CompactFlash cards used to be the faster and more professional big brother of SD cards. That’s no longer true. Several years ago, the CompactFlash Association announced there would be no more updates to the format, leaving card performance with a glass ceiling. Today, CompactFlash cards have hit their performance ceiling, and are about half the speed of the fastest SD cards. The UDMA 7 interface has a maximum possible transfer speed of 167 MB/s, and even if a card manufacturer put faster flash memory in a UDMA 7 card, it wouldn’t matter.
XQD Cards are the reason CompactFlash cards aren’t getting a speed update, because they are the CompactFlash Association’s official replacement for CompactFlash cards. XQD cards are based on the PCIe standard (with an eight Gb/s bus speed), offer far higher maximum transfer speeds than CompactFlash, are much smaller and have a more rugged build than SD cards.
There are currently two versions of XQD cards, Version 1.0, which allows for maximum transfer rates of 500 MB/s, and Version 2.0, which allows for speeds up to 1000 MB/s. While still limited in use, both versions offer faster possible transfer rates than the fastest CF or SD cards available.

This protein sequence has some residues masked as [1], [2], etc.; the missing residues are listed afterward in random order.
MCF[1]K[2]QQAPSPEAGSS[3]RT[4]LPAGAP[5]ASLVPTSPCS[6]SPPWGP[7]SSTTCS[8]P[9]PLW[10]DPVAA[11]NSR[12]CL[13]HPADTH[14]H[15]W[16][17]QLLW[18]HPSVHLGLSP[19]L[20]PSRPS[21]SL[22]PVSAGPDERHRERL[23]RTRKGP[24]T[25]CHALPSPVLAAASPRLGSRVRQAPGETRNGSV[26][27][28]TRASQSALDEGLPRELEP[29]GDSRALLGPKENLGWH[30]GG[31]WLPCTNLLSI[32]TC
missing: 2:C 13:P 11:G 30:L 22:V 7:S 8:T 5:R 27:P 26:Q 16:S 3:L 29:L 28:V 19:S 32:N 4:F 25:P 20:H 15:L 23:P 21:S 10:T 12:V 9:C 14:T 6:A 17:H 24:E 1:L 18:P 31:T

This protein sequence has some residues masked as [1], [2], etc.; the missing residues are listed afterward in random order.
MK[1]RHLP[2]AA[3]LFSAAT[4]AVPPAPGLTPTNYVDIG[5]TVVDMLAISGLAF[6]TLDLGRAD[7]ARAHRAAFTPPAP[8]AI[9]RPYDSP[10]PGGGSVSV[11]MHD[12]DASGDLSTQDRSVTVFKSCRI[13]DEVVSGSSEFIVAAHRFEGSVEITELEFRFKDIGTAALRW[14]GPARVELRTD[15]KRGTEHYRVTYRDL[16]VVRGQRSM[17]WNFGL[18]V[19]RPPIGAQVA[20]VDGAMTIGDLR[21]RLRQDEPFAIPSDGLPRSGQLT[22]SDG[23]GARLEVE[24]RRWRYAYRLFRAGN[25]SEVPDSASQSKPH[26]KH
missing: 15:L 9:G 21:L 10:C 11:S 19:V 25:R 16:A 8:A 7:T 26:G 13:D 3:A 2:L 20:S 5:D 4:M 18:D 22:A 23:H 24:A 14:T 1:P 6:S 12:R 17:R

CFast 2.0 Cards
Even though CFast cards look almost identical to CompactFlash cards, they are a completely different standard, and will not work in CompactFlash card slots or devices. They are not backed by the CompactFlash association, but are beginning to pick up some steam due to the slow adoption of XQD cards.
CFast Cards use SATA connectors to interface with computers and cameras, and the new CFast 2.0 cards use SATA III, meaning they allow for the same maximum transfer rate of 6 Gb/s (750 MB/s) as SATA III drives. While the interface isn’t quite as fast as XQD 2.0, there still aren’t any cards in either format that come close to the maximum possible speed.
CFast cards are available in capacities ranging from 64GB to 256GB and all feature fast read and write speeds, with the fastest read speeds of 560 MB/s and the the fastest write speed of 495 MB/s.
Memory storage is a rapidly changing technology with manufacturers constantly upping the speed and capacity of the various formats. Expect this trend to continue as video cameras develop greater resolution to 8K and beyond while placing ever increasing demands on storage media.